Tallahassee – January is Move Over awareness month and the Florida Department of Highway Safety and Motor Vehicles (DHSMV) urges all motorists to move over for emergency and service vehicles stopped along the roadway.
Preliminarily in 2018, there were 231 crashes and almost 17,000 citations issued for motorists failing to move over.
DHSMV and the Florida Highway Patrol (FHP) are partnering with the Florida Department of Transportation, Florida Police Chiefs Association, Florida Sheriffs Association, and AAA – The Auto Club Group to ensure all law enforcement, first responders, service and utility workers, and Road Rangers Arrive Alive in 2019.
“When a crash occurs, law enforcement and first responders are there. When a disabled vehicle needs assistance, Road Rangers or tow truck drivers are there. When power lines need repairs, utility and service workers are there,” said DHSMV Executive Director, Terry L. Rhodes. “The Move Over Law is in place to protect those who serve all of us on the roadways, giving them a safe space to do their jobs. Move Over, Florida, and help ensure that these public servants come home safely each day.”
The Move Over Law was added to section 316.126, Florida Statutes, in 2002. The statute, which was originally introduced in 1971, requires motorists to move or yield the right-of-way to emergency vehicles and in 2014, utility and sanitation vehicles were added to the Move Over Law. The Move Over Law states that drivers must move over as soon as it is safe to do so for any authorized law enforcement, emergency or service vehicles displaying any visible signals while stopped on the roadside, including Road Rangers, sanitation vehicles and tow trucks.
“Troopers, first responders and utility workers put their lives on the line every day on our roadways,” said Colonel Gene S. Spaulding, Director of the Florida Highway Patrol. “Protect the men and women that answer the call for service in Florida and Move Over, so they can return home to their families.”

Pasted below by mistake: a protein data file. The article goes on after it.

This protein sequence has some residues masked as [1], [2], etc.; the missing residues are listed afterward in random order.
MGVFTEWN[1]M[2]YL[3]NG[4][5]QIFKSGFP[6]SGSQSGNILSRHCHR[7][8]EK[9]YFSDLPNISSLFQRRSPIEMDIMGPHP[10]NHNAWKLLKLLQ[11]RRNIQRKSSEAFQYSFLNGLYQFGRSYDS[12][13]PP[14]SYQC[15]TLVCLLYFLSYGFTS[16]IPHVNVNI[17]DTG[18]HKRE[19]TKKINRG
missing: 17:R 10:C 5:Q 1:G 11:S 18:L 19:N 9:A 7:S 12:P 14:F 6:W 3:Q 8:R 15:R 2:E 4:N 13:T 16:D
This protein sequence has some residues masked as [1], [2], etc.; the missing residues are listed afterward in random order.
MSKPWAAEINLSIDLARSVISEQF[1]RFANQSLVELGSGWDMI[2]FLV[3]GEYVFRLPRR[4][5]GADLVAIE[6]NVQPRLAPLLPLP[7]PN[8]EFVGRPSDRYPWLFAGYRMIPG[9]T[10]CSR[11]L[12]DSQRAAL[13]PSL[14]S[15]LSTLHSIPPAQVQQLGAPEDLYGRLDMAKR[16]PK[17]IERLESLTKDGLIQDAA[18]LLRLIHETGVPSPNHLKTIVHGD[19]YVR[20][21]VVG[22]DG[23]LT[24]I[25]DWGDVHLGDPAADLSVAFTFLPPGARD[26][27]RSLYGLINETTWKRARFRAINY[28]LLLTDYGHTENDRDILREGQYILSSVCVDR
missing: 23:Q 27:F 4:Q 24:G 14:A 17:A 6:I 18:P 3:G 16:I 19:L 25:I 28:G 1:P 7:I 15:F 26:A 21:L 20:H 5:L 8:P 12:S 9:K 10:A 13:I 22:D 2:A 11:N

When motorists cannot vacate the lane closest to the emergency or service vehicle, they must slow to a speed that is 20 miles per hour less than the posted speed limit. Failure to yield or move over puts law enforcement officers, emergency first responders, and public service workers in danger while they are on the job protecting and serving the citizens and visitors of Florida.
Florida Department of Transportation Interim Secretary Erik R. Fenniman said, “The Department’s Road Rangers provide important assistance to motorists, lessen delays and support the Florida Highway Patrol on Florida’s roadways. We want each of our Road Rangers, and all responders, to remain safe while maintaining Florida roads and encourage all drivers to Move Over for service and emergency vehicles.”
“Police chiefs around the state of Florida work hard to ensure that their officers return home safely at the end of each shift. However, the Florida Police Chiefs Association (FPCA) knows that we can’t do it alone. Law enforcement needs our citizens to help to ensure the safety of each and every officer and first responder out on our roadways,” said FPCA President and Florida State University Police Chief David Perry. “The FPCA reminds you to always slow down and move over so that law enforcement can quickly and safely assist Florida’s drivers so they can return home to their loved ones.”
“Our deputy sheriffs, along with other first responders, willingly place themselves in harm’s way daily to proudly protect the citizens we serve. Our Florida sheriffs fully support the ‘Move Over, Florida!’ campaign to protect those who protect us,” said Sheriff Mark Hunter, President of the Florida Sheriffs Association.
“This law is in place to protect the ones who protect us,” said Matt Nasworthy, Florida Public Affairs Director, AAA – The Auto Club Group. “Not focusing on the road puts your life and others at risk. To help ensure everyone’s safety, drivers should also move over if a motorist is stranded on the side of the road.”
To comply with the Move Over Law drivers must:
- Vacate the lane closest to the stationary emergency vehicle, sanitation vehicle, utility service vehicle, Road Ranger or wrecker and always signal the intention to change lanes.
- Slow down to a speed of 20 mph below the posted speed limit if a driver cannot move over safely.
- Be prepared to allow those who are attempting to move over into the next lane.
- Slow down to a speed of 20 mph below the posted speed limit.
- Travel at 5 mph if the speed limit is 20 mph or less.
The public is encouraged to report aggressive drivers by dialing *FHP (*347).